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How to become a GP

To practise as a GP in Australia you must achieve a GP fellowship.

There are three GP fellowships available in Australia, offered by two medical colleges—The Royal Australian College of General Practitioners (RACGP) and the Australian College of Rural and Remote Medicine (ACRRM).

GPTQ works in partnership with these colleges to deliver training for the fellowship options, which are outlined below.

 

Check out our Adventure in General Practice eBook to learn about how a career in general practice can open up a life of endless possibilities. 

Qualification College Duration Mandatory hospital rotations (in addition to meeting the paediatric requirement) Candidates Available via GPTQ
Fellowship of the Australian College of Rural and Remote Medicine (FACRRM) ACRRM Four years Medicine, Emergency, Surgery, Obstetrics and Gynaecology,
Anaesthetics
Rural Pathway registrars Yes
Fellowship of The Royal Australian College of General Practitioners (FRACGP) RACGP Three years Medicine, Emergency, Surgery, Three others in areas relevant to general practice All registrars Yes
Fellowship in Advanced Rural General Practice (FRACGP + FARGP) RACGP Four years As above for FRACGP All registrars. FARGP includes rural components and will have to be done in a rural setting Yes

 

Choosing your college

Australian College of Rural and Remote Medicine

The Australian College of Rural and Remote Medicine (ACRRM) provides general practice education and training specifically designed for the needs of rural communities.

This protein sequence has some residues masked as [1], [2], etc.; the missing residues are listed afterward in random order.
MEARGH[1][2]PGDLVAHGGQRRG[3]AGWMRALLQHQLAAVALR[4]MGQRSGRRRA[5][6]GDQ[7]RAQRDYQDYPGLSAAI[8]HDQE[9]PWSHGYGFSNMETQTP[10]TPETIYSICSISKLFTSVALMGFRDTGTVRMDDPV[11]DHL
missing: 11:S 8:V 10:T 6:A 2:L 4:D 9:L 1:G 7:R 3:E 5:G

While an urban general practitioner may refer cases to a specialist or tertiary hospital, a GP in a rural or remote community may not have a specialist hospital close by. This can mean extending their role from primary to secondary and ongoing care.

Rural or remote GPs, therefore, require a broader set of procedural and other skills to meet the diverse needs of their communities.

ACRRM is the only college in Australia dedicated to rural and remote medicine.

The endpoint qualification achieved with ACRRM is Fellowship of the Australian College of Rural and Remote Medicine (FACRRM).

Advanced Specialised Training (AST) is a requirement for FACRRM and can be undertaken at any time following completion of 12 months core generalist training in a hospital setting.

The Royal Australian College of General Practitioners

The Royal Australian College of General Practitioners (RACGP) provides general practice education and training for both urban and rural GPs and is Australia’s largest professional general practice organisation.

Endpoint qualifications achieved with RACGP are Fellowship of the Royal Australian College of General Practitioners (FRACGP) and Fellowship in Advanced Rural General Practice (FRACGP + FARGP).

 

Choosing a training pathway

As you will discover in our section on the Australian General Practice Training (AGPT) Program, there are two training pathways for prospective GP registrars to choose from—the general pathway and the rural pathway.

Difference between the general pathway and rural pathway

Find out more about the application and selection process

Learn about a career in general practice

Why choose general practice

Why train with GPTQ

Why Dr Dimitri Perera chose GP